Visit OnguardOnline.gov to avoid to be infected with fake antivirus o rogue software.The warnings look real, mimicking Microsoft or well known AntiVirus products. The names sound legitimate.
Avoid FBI, IRS and other scams
In most cases, you'll confront scammers who want to scare you into buying "rogue" security software by making you think your computer is infected. ("Rogue" means software of unknown or questionable origin, or doubtful value.)
What to Look For Rogue Spyware
Rogue anti-virus/spyware programs often generate more "alerts" than the software made by reputable companies.
You may be bombarded with pop-ups, even when you're not online.
High-pressure sales copy will try to convince you to buy RIGHT NOW!
If you've been infected, your computer may dramatically slow down.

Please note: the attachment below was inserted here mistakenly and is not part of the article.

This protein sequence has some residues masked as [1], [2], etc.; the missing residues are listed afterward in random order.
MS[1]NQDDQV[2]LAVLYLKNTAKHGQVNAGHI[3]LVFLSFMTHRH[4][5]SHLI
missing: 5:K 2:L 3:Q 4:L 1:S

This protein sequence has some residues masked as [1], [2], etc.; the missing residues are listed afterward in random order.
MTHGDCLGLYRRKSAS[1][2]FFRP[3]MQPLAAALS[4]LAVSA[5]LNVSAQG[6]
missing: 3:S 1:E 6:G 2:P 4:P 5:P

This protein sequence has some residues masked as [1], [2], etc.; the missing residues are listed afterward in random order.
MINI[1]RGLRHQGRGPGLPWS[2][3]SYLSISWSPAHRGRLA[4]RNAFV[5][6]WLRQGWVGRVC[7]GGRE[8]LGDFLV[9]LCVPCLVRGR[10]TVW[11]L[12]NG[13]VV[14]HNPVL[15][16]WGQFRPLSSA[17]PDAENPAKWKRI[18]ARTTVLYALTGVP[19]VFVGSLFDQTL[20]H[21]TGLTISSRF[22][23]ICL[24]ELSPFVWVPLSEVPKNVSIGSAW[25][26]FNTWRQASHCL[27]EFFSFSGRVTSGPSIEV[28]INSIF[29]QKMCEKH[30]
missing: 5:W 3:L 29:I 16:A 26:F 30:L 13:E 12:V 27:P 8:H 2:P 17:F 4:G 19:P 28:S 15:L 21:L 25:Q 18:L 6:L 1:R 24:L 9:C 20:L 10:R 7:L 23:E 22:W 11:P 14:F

Other signs of infection include: new desktop icons; new wallpaper, or having your default homepage redirected to another site
What does rogue security software do?
Rogue security software might report a virus, even though your computer is actually clean. The software might also fail to report viruses when your computer is infected. Inversely, sometimes, when you download rogue security software, it will install a virus or other malicious software on your computer so that the software has something to detect.
Some rogue security software might also:
Lure you into a fraudulent transaction (for example, upgrading to a non-existent paid version of a program).
Use social engineering to steal your personal information.
Install malware that can go undetected as it steals your data.
Launch pop-up windows with false or misleading alerts.
Slow your computer or corrupt files.
Disable Windows updates or disable updates to legitimate antivirus software.
Prevent you from visiting antivirus vendor websites